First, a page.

Montessori Education

 
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“The secret of good teaching is to regard the child’s intelligence as a fertile field in which seeds may be sown, to grow under the heat of flaming imagination.

Dr. Maria Montessori

 

LAMB uses the Montessori Cosmic Curriculum, an interconnected series of lessons that lays a broad foundation of learning. The curriculum exposes children to history, geography, anthropology, biology, chemistry, physics, astronomy, botany, and ecology through a series of integrated lessons we call Great Lessons. 

LAMB’s Montessori curriculum is aligned with the Common Core State Standards, which the District of Columbia adopted in 2010. This means that after their experience at LAMB, your child will be well-prepared to enter any other school that follows these standards.

Montessori education is unique. It is designed to meet children’s needs at each of their stages of development and to accommodate each child’s learning preferences and pace. It was developed in the early 20th century in Italy by a physician and educator named Dr. Maria Montessori. Dr. Montessori made several significant observations about children. She observed that they tend to reach certain developmental milestones around the same age. She realized that they have different learning needs as they experience each stage of development. She also recognized that individual children learn in different ways and at their own pace. Dr. Montessori designed a curriculum based on her observations. The curriculum has six core principles. It says that children:

  • Want to learn

  • Want to be independent

  • Learn through play and work

  • Have “absorbent” minds

  • Pass through “sensitive” periods

  • Pass through stages of development

Essentially, these six principles form an approach in which children are seen as eager, active learners whose needs and preferences vary. Let’s talk in more detail about a few of these principles.

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Absorbent Minds

As a sponge easily absorbs water, a child’s mind easily absorbs their environment. Children absorb the language, customs, beliefs, norms, and values of their families and communities. Until we are around six years old, our brains absorb a huge amount of information and experiences very quickly. Around six years of age, our minds go through a transition where we start to use more reasoning skills. 

The Montessori curriculum takes full advantage of this amazing ability to absorb. We create a rich environment for kids to absorb from. We create physical spaces for math, language, practical life, among others which children can explore on their own with guidance from their teachers. 

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Sensitive Periods

During early childhood, children often temporarily focus their interest on developing a specific skill. Dr. Montessori called these times “sensitive periods.” These periods happen differently for each child. Montessori teachers are trained to recognize when a child is in a sensitive period. They guide the child to activities that are connected to their interest at that time. 

Teachers at LAMB follow the core Montessori principles. They have been trained to “follow the child,” meaning they observe each child and let their pace, interests, and needs direct their learning.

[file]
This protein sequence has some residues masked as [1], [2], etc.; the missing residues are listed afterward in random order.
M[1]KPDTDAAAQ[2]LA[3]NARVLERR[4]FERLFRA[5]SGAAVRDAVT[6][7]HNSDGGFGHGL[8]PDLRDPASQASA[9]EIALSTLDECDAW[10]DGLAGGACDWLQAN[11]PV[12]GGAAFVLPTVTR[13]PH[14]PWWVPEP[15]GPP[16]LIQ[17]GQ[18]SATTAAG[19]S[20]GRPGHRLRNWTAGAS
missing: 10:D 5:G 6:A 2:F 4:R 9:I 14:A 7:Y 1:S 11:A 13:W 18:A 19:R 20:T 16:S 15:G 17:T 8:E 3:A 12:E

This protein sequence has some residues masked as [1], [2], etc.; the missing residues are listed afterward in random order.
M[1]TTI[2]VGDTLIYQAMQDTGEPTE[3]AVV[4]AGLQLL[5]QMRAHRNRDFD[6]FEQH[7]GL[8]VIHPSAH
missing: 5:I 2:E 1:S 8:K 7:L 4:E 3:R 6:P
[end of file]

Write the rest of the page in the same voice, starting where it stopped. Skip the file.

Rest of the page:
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Freedom within limits

A Montessori education teaches students how to guide themselves, so that they become confident in their own abilities and wisdom. We create an environment where students have “freedom within limits.” This means that students are able to choose what they focus on learning, with guidance from their teachers. They can also move around the classroom freely.

Rather than "teaching" a child concepts by describing them, we create an environment that stimulates the child's interest. It’s a carefully prepared environment that facilitates their capacity for learning.  This environment fosters discovery and free interactions.

Many of the classroom materials that students use are interactive objects they can build, take apart, combine, and explore. These materials are related to each other and progress from simple to complex. They allow students to learn at their own pace and satisfy their natural curiosity. They also help them transition from concrete learning to critical thinking and understanding concepts. Materials are displayed clearly and within the students’ reach so each child can pick the materials he/she wants to work with.

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Multi-age communities

Grouping children of a range of ages together is a core part of the Montessori approach and Montessori teachers have used it for over 100 years. There are many wonderful benefits to the multi-age classroom:

  • Children learn from one another by observing and interacting

  • Young children learn higher level cognitive and social skills not only through mental development, but by observing others as models

  • Children develop their social skills and a sense of community

  • Children work at their own individual levels, which may vary depending on the  topic. Groups are flexible and often differ depending on interest, subject matter, and/or ability, and therefore include children of various ages.

  • Children who are given the freedom to interact with children of different ages build a sense of self and a sense of confidence. We believe this foundation will help them try new things and be brave. 

Learn more about our communities.

 

Learn more about the Montessori curriculum from the American Montessori Society.